Phasing out DEHP from plastic indwelling medical devices used for intensive care: Does it reduce the long-term attention deficit of critically ill children?

Environ Int. 2022 Jan:158:106962. doi: 10.1016/j.envint.2021.106962. Epub 2021 Nov 2.


Background: Children who have been critically ill face long-term developmental impairments. Iatrogenic exposure to di(2-ethylhexyl)phthalate (DEHP), a plasticizer leaching from plastic indwelling medical devices used in the pediatric intensive care unit (PICU), has been associated with the pronounced attention deficit observed in children 4 years after critical illness. As concerns about DEHP toxicity increased, governmental authorities urged the phase out of DEHP in indwelling medical devices and replacement with alternative plasticizers. We hypothesized that exposure to DEHP decreased over the years, attenuating the pronounced long-term attention deficit of these vulnerable children.

Methods: We compared plasma concentrations of 3 oxidative DEHP metabolites (5cx-MEPP, 5OH-MEHP, 5oxo-MEHP) on the last PICU day in 216 patients who participated in the Tight Glucose Control study (2004-2007) and 334 patients who participated in the PEPaNIC study (2012-2015) and survived PICU stay. Corresponding minimal exposures to these metabolites (plasma concentration multiplied with number of days in PICU) were also evaluated. In patients with 4-year follow-up data, we compared measures of attention (standardized reaction times and consistency). Comparisons were performed with univariable analyses and multivariable linear regression analyses adjusted for baseline risk factors.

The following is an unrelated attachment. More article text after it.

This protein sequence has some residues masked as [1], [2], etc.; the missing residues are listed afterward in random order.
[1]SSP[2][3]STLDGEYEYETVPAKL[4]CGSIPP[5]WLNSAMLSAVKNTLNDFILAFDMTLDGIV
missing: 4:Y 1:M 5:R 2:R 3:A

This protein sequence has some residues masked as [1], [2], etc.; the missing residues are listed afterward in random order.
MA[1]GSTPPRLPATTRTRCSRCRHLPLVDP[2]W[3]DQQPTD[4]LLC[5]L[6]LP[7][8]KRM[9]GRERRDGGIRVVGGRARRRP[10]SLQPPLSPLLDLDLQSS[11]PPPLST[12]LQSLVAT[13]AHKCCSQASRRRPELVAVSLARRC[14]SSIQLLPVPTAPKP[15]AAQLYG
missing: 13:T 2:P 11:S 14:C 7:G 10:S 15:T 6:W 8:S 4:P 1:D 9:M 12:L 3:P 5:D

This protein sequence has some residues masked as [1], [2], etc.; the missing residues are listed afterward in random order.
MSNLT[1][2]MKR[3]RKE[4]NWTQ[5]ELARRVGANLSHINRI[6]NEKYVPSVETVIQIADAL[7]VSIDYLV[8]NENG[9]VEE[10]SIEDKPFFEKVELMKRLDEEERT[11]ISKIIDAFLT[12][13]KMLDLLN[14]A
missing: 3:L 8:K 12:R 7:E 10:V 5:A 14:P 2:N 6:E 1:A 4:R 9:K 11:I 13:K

Results: In the PEPaNIC patients, last PICU day plasma concentrations of 5cx-MEPP, 5OH-MEHP, 5oxo-MEHP and their sum, and corresponding minimal exposures, were reduced to 17-69% of those in the Tight Glucose Control study (p < 0.0001). Differences remained significant after multivariable adjustment (p ≤ 0.001). PEPaNIC patients did not show better attention than patients in the Tight Glucose Control study, also not after multivariable adjustment for risk factors.

Conclusion: Exposure of critically ill children to DEHP in the PICU decreased over the years, but the lower exposure did not translate into improved attention 4 years later. Whether the residual exposure may still be toxic or whether the plasticizers replacing DEHP may not be safe for neurodevelopment needs further investigation.

Keywords: Attention; Children; Critical illness; DEHP; Medical devices; Plasticizers.

Publication types

  • Research Support, Non-U.S. Gov't

MeSH terms

  • Child
  • Critical Care
  • Critical Illness
  • Diethylhexyl Phthalate*
  • Humans
  • Plasticizers
  • Plastics


  • Plasticizers
  • Plastics
  • Diethylhexyl Phthalate